I applaud Obama for giving a shout out to research and development interests in his State of the Union address yesterday. The semantics surrounding science in the Obama administration has highlighted technology and engineering, with little room for discussion on other biomedical sciences. But last night Obama channeled Patrick Kennedy’s “New Frontier” proposal or “One Mind.” In 2011 Kennedy held a conference with top neuroscience researchers in Boston to celebrate John F. Kennedy’s famous ‘moon shot’ speech. For Patrick Kennedy, the new frontier of this century is understanding the human brain; we are mapping rna, dna, neurons, and intricate layers of biology to understand how the brain functions. Kennedy hopes to advance cures for “every kind of brain disease.” He has personally experienced the complexity of mental health disorders like addiction and his father, Senator Ted Kennedy, died from a brain tumor. The One Mind for Research campaign aims to raise $5 billion for research.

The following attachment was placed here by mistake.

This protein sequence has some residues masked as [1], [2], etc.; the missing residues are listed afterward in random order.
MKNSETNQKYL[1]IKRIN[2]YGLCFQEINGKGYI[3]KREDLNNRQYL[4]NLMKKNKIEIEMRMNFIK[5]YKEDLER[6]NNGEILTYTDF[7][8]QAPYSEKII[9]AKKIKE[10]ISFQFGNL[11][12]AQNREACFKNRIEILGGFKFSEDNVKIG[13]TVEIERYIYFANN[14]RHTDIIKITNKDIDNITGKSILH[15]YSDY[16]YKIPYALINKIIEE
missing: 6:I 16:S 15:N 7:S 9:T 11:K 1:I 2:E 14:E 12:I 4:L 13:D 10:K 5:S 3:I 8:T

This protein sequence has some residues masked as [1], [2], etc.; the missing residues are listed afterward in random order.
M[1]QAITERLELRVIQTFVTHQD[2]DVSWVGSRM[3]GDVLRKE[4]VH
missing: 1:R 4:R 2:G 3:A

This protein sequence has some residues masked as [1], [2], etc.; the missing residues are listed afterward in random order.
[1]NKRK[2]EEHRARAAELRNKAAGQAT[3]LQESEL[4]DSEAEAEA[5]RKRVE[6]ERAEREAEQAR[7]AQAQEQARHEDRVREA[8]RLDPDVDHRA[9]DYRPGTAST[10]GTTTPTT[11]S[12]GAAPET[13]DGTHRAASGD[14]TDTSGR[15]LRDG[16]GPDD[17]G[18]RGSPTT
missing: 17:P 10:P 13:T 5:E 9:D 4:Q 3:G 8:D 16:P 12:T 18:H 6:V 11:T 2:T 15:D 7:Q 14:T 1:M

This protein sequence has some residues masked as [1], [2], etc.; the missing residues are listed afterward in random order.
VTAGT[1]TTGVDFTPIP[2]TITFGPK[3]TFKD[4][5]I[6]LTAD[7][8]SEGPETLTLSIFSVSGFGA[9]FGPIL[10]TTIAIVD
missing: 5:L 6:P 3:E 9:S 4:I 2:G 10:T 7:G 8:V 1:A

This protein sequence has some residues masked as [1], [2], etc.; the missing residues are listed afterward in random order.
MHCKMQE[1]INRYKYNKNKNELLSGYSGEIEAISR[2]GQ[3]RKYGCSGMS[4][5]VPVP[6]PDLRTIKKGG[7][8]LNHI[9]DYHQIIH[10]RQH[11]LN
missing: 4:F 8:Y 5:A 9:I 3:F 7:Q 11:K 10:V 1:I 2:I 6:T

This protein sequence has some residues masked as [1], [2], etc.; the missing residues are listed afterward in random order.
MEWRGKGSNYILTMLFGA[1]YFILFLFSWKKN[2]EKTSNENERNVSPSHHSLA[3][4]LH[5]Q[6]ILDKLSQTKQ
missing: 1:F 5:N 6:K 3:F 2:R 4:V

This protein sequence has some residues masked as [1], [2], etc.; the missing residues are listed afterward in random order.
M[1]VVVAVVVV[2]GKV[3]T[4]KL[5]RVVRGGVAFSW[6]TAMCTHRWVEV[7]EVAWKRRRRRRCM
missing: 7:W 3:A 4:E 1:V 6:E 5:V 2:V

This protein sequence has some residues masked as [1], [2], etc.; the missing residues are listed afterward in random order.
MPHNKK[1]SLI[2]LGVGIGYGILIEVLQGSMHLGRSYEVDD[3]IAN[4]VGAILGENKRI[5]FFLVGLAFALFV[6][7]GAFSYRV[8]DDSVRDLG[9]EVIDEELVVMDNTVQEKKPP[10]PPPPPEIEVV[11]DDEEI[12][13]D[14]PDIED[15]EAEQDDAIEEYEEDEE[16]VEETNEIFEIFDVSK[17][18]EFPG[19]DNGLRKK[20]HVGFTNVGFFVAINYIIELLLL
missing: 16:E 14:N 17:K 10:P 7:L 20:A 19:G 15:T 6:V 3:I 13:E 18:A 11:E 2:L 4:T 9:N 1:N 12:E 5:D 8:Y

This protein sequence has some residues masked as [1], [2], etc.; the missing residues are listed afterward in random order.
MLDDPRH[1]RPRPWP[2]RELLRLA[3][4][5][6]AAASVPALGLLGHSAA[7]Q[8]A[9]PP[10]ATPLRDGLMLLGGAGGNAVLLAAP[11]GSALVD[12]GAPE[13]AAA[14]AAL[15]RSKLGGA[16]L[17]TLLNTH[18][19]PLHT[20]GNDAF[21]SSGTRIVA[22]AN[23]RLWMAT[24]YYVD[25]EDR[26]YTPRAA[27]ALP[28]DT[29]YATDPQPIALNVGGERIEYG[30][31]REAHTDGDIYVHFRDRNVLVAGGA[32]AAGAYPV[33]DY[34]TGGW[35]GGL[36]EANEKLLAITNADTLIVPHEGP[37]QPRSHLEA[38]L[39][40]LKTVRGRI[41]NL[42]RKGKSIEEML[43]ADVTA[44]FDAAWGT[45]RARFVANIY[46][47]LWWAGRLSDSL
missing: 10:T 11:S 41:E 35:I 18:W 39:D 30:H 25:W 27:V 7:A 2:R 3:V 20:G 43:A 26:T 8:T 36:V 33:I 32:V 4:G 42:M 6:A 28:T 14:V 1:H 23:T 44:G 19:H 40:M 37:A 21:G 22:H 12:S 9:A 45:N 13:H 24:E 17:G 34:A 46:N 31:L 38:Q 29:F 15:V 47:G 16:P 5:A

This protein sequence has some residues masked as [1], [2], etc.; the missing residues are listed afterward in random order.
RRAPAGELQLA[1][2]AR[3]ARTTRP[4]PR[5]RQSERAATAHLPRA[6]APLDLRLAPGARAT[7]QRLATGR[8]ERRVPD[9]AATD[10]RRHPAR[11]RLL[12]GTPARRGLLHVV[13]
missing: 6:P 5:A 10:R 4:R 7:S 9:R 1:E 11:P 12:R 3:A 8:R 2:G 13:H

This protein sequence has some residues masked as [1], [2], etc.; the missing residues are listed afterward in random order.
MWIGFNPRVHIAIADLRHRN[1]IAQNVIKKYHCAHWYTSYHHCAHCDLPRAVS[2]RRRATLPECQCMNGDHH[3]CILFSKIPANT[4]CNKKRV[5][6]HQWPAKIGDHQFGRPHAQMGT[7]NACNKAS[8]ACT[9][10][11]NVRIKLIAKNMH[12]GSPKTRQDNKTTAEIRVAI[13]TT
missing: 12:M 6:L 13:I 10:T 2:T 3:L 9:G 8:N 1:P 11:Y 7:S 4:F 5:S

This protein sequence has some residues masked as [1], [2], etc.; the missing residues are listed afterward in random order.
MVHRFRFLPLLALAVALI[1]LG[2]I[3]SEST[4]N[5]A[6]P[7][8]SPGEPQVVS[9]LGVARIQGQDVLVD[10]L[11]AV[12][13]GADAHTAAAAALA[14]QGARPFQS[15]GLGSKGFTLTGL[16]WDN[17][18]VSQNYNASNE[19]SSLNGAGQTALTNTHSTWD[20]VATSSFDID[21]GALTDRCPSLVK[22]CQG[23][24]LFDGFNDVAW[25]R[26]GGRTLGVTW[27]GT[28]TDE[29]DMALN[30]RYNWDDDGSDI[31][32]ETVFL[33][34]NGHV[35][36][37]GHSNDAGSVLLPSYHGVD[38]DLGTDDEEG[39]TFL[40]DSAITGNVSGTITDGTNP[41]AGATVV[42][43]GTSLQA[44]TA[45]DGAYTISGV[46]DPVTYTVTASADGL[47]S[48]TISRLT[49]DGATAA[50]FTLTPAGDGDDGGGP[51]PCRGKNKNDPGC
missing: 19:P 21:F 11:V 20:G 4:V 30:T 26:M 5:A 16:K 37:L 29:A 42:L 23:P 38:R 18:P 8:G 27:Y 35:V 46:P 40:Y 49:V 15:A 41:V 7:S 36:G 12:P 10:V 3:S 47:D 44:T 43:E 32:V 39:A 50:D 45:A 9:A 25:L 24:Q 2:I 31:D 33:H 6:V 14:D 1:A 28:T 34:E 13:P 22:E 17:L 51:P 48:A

The campaign was endorsed by Vice-President Joe Biden in 2011 and as John P. Holdren (President Obama’s science and technology advisor and Director of the White House Office of Science and Technology Policy) states in the 2013 Science and Technology Budget Press Release, “We owe it to our children and grandchildren to nourish the seeds of exploration and discovery that will, in the years ahead, grow into breakthroughs yielding new products, services, and jobs, new therapies and cures, and a better quality of life for all Americans.” Obama’s 2013 Federal R&D budget proposal is $140.8 billion, an increase of 1.4% from 2012 (note: the total budget is offset by cuts in the defense budget).
The momentum for brain research is beginning, how it will impact future job creation and influence research questions is still unknown. And there are more questions to ask: Will funding support research that breeds more demand for pharmaceutical applications, or perhaps, offer other insight into investigating alternative treatments for mental and neurological disorders? What about topics in bioethics? These big questions might not have answers, but at least it is up for discussion in congress.